County closes budget gap

  As the supervisors struggled to close a $147,000 spending gap during the waning hours of its final budget workshop, talk turned to closing the museum or severely slashing the fair.

  “I still come back to the museum,” Supervisor Terry Swofford said. “They could run it with volunteers.”

  Though the board already cut staff time down to one person and handed off services and supplies expenses to the museum’s foundation, the county’s general fund would still need to contribute nearly $115,000 to the museum.

  Earlier in the budget hearings, the supervisors had discussed leasing the county-owned building to the foundation for $1 per year and allow that entity to operate it.

  Supervisor Sherri Thrall said such a decision was premature for this year. “I think we should start that conversation with the museum,” she said, “(and let them know) here’s what we’re looking at.”

  When asked for suggestions about what could be cut, Thrall turned to the fair.

  She acknowledged that the fair served a useful purpose, but “I would tell the fair you need to operate in your revenue.”

  She said such a decision might encourage the fair manager to find more business for the fairgrounds.

  Supervisor Jon Kennedy said if had to compare the museum with the fair, he would have to consider how much revenue each brings to the county.

  “The museum goes before the fair,” he said.

  As discussion continued, Chairman Robert Meacher asked about the municipal court revenues such as traffic fines, a missing piece of the budget puzzle.

  While money was budgeted to fund the court, the corresponding revenue has not been calculated.

  Meacher and Susan Scarlett, the board’s financial consultant, left the room. When Scarlett returned she said simply, “We are balanced. We are done.”

  With that, Meacher banged the gavel and the 2012-13 budget workshops wrapped up.

  The board began budget public hearings yesterday, Tuesday, Sept. 25, with the expectation the final budget could be resolved in one day because the discussion that normally takes place during the public hearings as already occurred during the workshops.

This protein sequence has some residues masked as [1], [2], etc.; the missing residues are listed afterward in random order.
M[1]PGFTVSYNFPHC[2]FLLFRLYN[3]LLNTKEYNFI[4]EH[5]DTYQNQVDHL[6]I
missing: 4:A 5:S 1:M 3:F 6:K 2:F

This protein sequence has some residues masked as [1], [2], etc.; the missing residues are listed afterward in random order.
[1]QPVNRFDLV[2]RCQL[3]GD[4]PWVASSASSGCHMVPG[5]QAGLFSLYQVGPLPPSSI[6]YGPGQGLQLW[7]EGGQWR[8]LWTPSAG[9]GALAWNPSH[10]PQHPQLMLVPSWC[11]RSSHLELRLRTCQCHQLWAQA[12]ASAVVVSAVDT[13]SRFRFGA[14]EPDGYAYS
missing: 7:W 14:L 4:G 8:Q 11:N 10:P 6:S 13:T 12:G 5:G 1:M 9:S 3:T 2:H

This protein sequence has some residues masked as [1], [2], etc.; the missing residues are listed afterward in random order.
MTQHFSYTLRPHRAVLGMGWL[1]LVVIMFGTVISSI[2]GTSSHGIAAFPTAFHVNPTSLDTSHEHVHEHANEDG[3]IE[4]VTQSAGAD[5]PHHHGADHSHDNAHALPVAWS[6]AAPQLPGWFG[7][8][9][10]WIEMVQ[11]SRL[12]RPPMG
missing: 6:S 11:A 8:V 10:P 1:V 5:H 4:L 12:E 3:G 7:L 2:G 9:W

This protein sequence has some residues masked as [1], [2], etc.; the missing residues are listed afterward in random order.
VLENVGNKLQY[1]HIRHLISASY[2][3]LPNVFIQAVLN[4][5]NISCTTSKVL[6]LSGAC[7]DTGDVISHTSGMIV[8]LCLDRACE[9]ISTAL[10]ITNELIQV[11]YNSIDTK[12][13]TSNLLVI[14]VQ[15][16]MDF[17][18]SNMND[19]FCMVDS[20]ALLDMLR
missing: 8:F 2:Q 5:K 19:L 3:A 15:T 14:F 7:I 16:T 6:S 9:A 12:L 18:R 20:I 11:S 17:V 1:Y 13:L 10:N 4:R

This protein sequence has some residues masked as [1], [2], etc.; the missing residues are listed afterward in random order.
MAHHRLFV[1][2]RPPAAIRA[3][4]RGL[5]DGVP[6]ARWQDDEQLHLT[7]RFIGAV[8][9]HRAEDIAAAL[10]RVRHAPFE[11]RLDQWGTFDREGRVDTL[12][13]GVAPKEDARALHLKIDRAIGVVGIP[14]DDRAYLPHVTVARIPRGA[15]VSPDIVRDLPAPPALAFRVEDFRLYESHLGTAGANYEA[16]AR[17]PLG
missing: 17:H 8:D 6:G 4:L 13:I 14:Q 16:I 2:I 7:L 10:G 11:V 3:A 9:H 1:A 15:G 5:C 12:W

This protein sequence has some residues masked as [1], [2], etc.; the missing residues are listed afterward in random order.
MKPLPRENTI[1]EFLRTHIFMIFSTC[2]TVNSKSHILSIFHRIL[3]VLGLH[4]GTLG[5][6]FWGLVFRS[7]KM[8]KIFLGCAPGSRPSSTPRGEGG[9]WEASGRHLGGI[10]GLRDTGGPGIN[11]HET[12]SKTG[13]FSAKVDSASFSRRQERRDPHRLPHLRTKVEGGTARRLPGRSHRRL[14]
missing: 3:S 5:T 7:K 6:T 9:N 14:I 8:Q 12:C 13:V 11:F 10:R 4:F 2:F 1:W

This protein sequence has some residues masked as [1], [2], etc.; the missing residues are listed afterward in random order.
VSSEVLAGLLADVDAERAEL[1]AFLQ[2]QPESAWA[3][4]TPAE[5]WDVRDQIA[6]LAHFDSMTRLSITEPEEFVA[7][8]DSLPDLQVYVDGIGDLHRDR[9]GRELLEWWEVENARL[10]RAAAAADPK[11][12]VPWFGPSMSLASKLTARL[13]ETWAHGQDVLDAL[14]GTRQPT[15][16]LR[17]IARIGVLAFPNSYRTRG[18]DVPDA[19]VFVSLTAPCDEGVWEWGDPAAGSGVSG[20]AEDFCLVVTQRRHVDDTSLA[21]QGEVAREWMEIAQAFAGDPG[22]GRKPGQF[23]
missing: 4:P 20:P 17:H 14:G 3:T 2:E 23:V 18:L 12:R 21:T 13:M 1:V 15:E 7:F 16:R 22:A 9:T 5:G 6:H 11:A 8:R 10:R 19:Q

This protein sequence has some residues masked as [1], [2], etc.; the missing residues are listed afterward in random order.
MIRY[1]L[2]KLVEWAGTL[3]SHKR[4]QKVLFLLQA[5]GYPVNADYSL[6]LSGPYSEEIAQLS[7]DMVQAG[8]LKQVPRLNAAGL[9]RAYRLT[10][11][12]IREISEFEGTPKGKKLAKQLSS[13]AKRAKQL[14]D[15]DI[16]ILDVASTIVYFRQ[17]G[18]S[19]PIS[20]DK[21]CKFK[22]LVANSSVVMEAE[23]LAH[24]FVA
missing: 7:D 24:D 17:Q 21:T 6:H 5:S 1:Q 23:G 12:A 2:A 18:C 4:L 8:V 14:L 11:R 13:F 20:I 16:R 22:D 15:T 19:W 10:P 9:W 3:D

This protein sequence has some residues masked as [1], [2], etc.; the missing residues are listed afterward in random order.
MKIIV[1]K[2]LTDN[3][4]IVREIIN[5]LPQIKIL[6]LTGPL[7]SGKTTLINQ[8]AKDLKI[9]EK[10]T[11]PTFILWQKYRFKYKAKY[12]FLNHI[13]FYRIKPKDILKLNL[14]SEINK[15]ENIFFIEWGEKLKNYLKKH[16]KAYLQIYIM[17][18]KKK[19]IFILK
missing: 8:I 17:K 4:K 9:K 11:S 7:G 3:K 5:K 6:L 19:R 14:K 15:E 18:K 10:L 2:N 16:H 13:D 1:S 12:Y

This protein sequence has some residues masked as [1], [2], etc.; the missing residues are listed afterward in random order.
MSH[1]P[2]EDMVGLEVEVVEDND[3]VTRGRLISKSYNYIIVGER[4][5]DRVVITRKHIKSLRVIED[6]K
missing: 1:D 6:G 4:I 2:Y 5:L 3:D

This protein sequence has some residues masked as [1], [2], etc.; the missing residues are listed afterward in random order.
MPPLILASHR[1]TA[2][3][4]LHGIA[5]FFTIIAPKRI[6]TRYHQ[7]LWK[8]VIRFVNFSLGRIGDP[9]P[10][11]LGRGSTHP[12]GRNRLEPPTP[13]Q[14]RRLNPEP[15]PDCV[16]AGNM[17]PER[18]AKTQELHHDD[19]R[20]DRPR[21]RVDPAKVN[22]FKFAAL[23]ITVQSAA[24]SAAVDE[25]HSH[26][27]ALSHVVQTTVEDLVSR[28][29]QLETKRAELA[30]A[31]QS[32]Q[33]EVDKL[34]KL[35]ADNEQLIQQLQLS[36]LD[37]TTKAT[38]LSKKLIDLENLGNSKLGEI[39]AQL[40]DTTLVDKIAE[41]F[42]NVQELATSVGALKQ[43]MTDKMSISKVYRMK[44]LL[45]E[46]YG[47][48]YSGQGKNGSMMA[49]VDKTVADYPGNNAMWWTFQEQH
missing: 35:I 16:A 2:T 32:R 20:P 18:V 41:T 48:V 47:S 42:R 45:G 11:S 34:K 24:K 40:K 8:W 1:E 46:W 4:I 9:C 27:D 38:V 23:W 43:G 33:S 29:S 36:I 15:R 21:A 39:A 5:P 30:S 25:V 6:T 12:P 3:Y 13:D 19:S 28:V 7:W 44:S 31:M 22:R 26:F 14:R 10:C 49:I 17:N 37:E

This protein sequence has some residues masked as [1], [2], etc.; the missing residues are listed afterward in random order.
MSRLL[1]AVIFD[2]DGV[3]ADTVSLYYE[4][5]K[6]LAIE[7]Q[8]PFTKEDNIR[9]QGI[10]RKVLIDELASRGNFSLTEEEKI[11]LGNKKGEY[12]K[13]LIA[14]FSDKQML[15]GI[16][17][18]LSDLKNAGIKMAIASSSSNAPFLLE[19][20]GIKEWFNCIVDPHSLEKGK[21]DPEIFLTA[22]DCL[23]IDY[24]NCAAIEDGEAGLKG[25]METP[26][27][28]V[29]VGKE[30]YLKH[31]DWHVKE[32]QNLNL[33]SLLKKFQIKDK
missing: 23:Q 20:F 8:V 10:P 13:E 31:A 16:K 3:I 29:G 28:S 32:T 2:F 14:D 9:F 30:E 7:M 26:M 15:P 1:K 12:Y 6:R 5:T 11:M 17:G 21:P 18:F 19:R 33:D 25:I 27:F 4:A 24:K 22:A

“I can’t believe every board of supervisors doesn’t do budget workshops,” Kennedy said during an interview last week. “It makes you so much more aware of what’s going on. It’s an extraordinary lesson.”

  Kennedy would like to conduct similar workshops with the other non-general fund departments, such as social services and public health.

  When asked about the last minute revenue news from the muni court fund, Kennedy said, “It surprised everybody,” and added that he was glad Meacher had held on to that missing piece of information and asked about it.

  Until that happened, Kennedy said he “was absolutely convinced that we had to still make layoffs.”

  Kennedy also discussed what he termed his “rant” during the final budget workshop when he publicly criticized everyone involved in the negotiation process.

  “It was meant to offend,” he said, explaining he has been frustrated that the negotiations can’t be settled.

  “Selfish people really aren’t thinking about the big picture,” he said.

  He added, “We could save jobs and provide essential services even more,” if concessions were made.

  After last week’s final budget workshop, Scarlett double-checked all of the figures and sent final numbers to each of the department heads for them to review.

  “We’ve cut almost $4 million,” Scarlett said of the budget that has seen revenues and expenditures seesaw since she began working on the process in May.

  “The important message to get out is that this has been a lengthy process, but the board finally has a balanced budget,” she said. “And we’re not using to reserves to do it.”

  When all of the totals are tabulated, Scarlett expects there to be at least $50,000 more in revenue than originally calculated, largely from the muni court fund.

  She said she would recommend that the board put that money either into its reserves or its contingency fund.

  Meacher said he would probably agree with that recommendation, but he is looking forward to the time when the board can start adding back what has been cut.

  “I think we might have almost hit bottom,” he said. “I think we can start slowly rebuilding.”

  Meacher is optimistic that property taxes will begin to increase and that other revenues that have long been expected will actually flow into county coffers.

  Kennedy said he would be inclined to add some of the $50,000 back to areas that had been cut during the workshops, such as facilities maintenance, where the cuts could make it difficult for basic services such as snow removal to be done this winter.

  But for Kennedy and Scarlett, a timely mid-year review of the budget is critical to make sure that the county stays on track financially.

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